Skip to main content

Landstrom wins 2020 Clinical Scientist Development Award

Thursday, July 16, 2020
Andrew Landstrom, MD, PhD

New York – The Doris Duke Charitable Foundation (DDCF) recently announced the 17 physician scientists, including Andrew Landstrom, MD, PhD, assistant professor of pediatrics and cell biology, who are each receiving a 2020 Clinical Scientist Development Award of $495,000 over three years. A panel of distinguished experts in the medical field chose these physician-scientists from a pool of 208 applicants through a thorough, multistage review process.  

“We are thrilled to announce our support of these physician-scientists and their important medical research at a crucial stage in their careers,” said Betsy Myers, program director for medical research at DDCF. “The insights they bring to clinical research from their direct interactions with patients are indispensable to the field. We look forward to seeing both how their careers develop over the long term and their research contributes to improvements in human health.”

The Clinical Scientist Development Award (CSDA) funds physician-scientists who are at the early stages of their career to help them transition to independent research. Faced with the competing demands of both caring for patients and conducting research, physician-scientists often experience a more challenging transition to an independent research career than other researchers. Through this award, these critical contributors to the field are able to protect and dedicate 75% of their professional time towards clinical research. Since 1998, the foundation has awarded more than $152 million in Clinical Scientist Development Awards.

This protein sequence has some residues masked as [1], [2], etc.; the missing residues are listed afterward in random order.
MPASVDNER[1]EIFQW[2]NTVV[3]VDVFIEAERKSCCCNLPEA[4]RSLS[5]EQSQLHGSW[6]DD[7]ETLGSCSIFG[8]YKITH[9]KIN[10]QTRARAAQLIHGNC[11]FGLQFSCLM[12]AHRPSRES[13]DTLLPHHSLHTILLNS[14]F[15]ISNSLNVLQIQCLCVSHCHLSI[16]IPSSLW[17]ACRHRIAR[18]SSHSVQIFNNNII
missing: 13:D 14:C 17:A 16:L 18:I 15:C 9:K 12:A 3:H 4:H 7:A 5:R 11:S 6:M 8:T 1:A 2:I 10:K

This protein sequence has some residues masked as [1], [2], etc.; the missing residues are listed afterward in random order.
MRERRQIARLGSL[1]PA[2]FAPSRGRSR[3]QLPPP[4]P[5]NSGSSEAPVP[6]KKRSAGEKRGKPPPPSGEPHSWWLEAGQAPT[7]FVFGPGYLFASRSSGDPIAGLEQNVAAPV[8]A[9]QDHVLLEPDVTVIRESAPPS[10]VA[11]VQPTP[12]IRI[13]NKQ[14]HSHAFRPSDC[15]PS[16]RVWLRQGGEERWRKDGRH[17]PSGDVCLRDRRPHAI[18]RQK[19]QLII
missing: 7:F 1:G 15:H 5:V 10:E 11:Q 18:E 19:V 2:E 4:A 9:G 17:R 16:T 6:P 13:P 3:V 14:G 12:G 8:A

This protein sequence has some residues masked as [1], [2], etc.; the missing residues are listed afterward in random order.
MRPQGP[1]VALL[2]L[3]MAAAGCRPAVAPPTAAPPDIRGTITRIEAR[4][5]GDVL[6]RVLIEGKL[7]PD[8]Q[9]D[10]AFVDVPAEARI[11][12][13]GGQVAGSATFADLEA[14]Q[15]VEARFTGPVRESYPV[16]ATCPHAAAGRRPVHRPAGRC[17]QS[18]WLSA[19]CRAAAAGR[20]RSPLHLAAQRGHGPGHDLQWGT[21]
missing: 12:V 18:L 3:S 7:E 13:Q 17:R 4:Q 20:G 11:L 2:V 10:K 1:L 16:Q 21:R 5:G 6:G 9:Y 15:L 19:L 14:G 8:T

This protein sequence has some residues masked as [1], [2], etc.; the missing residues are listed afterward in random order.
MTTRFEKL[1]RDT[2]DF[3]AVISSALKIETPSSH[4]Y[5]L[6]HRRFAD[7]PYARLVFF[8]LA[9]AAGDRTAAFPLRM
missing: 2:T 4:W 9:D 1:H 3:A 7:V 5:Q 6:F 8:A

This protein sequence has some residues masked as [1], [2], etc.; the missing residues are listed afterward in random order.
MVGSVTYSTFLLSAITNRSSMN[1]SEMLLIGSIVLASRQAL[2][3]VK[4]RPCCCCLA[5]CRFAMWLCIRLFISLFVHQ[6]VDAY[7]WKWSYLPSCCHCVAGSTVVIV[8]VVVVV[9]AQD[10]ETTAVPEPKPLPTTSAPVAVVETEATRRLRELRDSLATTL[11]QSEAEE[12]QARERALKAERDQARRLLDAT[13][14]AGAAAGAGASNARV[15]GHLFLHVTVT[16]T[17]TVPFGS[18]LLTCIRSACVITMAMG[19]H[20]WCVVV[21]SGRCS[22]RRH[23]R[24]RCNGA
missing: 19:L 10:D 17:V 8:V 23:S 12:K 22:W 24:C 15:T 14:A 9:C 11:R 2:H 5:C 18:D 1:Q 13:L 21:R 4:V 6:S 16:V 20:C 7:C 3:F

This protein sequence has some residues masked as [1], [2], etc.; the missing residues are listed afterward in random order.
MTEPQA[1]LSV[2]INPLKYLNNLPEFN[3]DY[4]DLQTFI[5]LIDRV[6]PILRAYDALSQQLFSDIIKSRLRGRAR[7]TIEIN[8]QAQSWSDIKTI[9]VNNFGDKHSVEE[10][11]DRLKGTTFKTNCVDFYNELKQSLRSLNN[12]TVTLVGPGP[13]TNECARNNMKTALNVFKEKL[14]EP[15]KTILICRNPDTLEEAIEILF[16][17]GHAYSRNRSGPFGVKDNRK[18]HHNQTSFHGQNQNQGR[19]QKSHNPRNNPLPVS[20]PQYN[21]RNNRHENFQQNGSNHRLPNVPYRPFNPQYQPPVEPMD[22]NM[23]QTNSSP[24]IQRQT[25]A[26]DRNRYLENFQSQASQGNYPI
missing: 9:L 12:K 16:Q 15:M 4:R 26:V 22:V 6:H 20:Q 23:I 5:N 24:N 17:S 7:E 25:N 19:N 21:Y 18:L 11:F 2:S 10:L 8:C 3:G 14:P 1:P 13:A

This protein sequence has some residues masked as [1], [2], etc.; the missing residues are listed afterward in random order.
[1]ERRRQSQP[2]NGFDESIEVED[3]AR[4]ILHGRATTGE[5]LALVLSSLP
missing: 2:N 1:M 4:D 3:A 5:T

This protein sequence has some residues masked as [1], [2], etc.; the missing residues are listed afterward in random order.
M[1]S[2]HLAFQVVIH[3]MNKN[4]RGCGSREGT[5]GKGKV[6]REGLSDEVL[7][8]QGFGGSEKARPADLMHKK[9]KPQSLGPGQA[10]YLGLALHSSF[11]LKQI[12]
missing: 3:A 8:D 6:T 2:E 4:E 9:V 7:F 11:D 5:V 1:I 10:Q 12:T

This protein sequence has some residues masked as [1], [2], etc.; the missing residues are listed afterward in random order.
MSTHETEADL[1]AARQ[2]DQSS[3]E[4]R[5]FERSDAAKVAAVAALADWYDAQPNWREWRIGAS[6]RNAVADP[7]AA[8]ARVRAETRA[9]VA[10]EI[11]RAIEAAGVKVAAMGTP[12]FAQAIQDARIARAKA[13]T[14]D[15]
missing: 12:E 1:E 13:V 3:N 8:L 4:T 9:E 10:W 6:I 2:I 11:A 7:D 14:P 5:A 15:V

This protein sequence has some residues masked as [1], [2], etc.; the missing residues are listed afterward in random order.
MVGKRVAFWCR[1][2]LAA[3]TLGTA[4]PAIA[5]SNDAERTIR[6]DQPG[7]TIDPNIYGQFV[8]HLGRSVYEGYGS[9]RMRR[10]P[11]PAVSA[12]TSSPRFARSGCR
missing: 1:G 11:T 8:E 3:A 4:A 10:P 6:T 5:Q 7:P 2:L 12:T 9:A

This marks the fourth year in a row that the CSDA has received applications from roughly the same number of men and women following a 2015 internal effort to achieve a more gender-neutral selection process. The final recipient pool of grantees is also composed of a roughly equal number of women and men, with approximately 10% of applicants of both genders receiving awards.

The research projects of the 2020 CSDA grantees span a wide range of pivotal health issues, addressing problems in fields such as neurology, cardiology and endocrinology. Due to the differing regional impacts of COVID-19, some of these grants will have deferred start dates. View the complete list of 2020 Clinical Scientist Development Award grantees and their research project topics. 

About the Doris Duke Charitable Foundation

The mission of the Doris Duke Charitable Foundation is to improve the quality of people’s lives through grants supporting the performing arts, environmental conservation, child well-being and medical research, and through preservation of the cultural and environmental legacy of Doris Duke’s properties. The foundation’s Medical Research Program supports clinical research that advances the translation of biomedical discoveries into new preventions, diagnoses and treatments for human diseases. To learn more about the program, visit www.ddcf.org.